With time on her side, Alina Zagitova, a young woman vibrant in red, catches' judges fancy

With time on her side, Alina Zagitova, a young woman vibrant in red, catches' judges fancy

As the Olympic figure skating season moves into the national championship phase, a few more observations about the Grand Prix season and Grand Prix Final:

1.  All you Alina Zagitova detractors (that includes you, CBC) aren’t going to like this: the new Grand Prix Final winner, age 15, looks better every time I see her.

Part of it owes to the costuming and free skate program pattern that emphasize her strengths, which are jumps.

The vibrant red in the tutu-qua-dress and long gloves Zagitova wears grabs the eye, says she is portraying a ballerina and limns her movement so beautifully it is easy to forget she does no jumps in the first half of the four-minute free skate to the Russian ballet classic, “Don Quixote.”  And while I hope the rules are changed to eliminate such 100 percent back loading, who can fault her coaches for taking advantage of the point bonus that comes with those jumps?

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ISU warns Skate Canada for potentially "damaging" appearance of gift linked to its star ice dancer, Tessa Virtue

ISU warns Skate Canada for potentially "damaging" appearance of gift linked to its star ice dancer, Tessa Virtue

The International Skating Union has called Canada’s figure skating federation on the carpet for its decision to give earrings from a jewelry line created by Canadian ice dance champion Tessa Virtue as welcome gifts to skaters, judges and other officials at the Grand Prix event in Regina, Saskkatchwan last month.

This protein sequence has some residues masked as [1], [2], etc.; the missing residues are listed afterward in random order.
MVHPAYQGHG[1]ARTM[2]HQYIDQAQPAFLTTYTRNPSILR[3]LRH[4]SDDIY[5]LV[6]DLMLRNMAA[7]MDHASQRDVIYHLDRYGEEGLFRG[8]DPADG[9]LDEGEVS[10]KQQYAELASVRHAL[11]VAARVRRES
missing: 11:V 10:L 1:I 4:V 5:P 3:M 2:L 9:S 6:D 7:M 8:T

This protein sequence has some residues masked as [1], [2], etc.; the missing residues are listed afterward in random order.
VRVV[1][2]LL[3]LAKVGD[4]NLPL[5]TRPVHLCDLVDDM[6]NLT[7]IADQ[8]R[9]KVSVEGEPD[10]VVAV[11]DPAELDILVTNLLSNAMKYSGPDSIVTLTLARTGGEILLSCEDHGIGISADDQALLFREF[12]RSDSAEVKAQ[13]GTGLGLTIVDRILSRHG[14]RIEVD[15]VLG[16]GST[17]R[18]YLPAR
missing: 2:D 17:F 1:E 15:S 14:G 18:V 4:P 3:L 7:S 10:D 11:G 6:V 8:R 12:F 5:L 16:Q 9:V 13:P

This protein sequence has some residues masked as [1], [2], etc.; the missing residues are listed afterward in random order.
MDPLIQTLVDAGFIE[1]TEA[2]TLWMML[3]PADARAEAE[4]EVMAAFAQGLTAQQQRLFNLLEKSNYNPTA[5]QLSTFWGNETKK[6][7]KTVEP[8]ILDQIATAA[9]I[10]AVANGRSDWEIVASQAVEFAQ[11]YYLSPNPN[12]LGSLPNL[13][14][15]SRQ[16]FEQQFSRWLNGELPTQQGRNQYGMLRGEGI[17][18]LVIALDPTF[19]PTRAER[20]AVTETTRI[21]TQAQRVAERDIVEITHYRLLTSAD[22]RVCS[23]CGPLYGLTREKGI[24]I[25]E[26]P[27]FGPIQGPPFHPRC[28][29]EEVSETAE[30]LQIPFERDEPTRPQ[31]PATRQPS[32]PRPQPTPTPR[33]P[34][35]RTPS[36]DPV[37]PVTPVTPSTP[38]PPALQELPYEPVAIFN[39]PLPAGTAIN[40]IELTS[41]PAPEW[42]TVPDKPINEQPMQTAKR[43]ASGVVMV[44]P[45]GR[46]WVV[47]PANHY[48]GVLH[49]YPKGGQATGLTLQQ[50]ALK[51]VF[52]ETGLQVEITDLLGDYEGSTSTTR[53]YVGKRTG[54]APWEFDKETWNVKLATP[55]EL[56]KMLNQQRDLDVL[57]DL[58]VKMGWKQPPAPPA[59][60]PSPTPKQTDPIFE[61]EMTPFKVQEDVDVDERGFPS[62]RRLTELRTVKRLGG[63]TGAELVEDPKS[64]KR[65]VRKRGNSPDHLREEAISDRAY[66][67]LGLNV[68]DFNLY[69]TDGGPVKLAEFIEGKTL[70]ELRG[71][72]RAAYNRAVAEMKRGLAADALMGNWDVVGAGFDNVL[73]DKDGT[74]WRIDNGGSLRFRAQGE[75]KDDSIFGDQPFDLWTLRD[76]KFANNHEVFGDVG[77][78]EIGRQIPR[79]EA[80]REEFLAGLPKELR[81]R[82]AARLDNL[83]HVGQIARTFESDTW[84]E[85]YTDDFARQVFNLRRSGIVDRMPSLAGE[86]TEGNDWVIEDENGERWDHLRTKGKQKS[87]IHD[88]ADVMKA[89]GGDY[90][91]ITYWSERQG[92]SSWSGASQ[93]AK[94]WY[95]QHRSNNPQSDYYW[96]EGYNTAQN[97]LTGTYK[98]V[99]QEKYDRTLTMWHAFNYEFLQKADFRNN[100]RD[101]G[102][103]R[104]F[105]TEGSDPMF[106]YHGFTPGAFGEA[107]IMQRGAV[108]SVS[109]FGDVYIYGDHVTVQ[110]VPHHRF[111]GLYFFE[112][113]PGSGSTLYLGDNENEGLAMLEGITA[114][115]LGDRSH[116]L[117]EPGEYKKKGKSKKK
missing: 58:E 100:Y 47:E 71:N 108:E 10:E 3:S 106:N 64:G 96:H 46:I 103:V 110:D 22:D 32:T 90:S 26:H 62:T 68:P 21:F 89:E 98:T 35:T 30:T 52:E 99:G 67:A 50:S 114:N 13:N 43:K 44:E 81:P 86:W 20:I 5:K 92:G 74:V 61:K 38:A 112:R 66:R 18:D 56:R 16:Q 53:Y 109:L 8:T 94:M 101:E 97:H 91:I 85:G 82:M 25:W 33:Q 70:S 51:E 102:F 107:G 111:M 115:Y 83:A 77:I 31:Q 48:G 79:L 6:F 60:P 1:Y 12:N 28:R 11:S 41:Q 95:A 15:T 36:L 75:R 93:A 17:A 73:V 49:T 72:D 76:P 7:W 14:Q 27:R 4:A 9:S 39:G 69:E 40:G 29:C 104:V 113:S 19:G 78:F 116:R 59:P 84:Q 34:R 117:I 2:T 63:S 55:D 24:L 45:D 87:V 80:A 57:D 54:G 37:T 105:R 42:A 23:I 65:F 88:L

The ISU’s action was prompted by a Nov. 10, 2017 Globetrotting post headlined, “Did Skate Canada lose virtue with gift pushing star skater’s brand?”

In a letter to ISU members and office holders dated Wednesday, Nov. 29, the international federation said it had sent the Canadian federation, Skate Canada, “a warning and request to abstain from similar initiatives in the future.”

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Did Skate Canada lose virtue with gift pushing star skater's brand?

Did Skate Canada lose virtue with gift pushing star skater's brand?

It is customary for skaters, judges and other officials to receive a welcome gift from the organizers of Grand Prix figure skating competitions.

But a gift provided at Skate Canada, the International Skating Union Grand Prix series event last month in Regina, Saskatchewan, has raised ethical questions.

The gift, presented by the Canadian figure skating federation, was a pair of crystal earrings from the Regina-based company that manufactures and markets a jewelry line created by ice dancer Tessa Virtue, who, with partner Scott Moir, is reigning world champion and a favorite to win the Olympic gold medal next February in Pyeongchang, South Korea.

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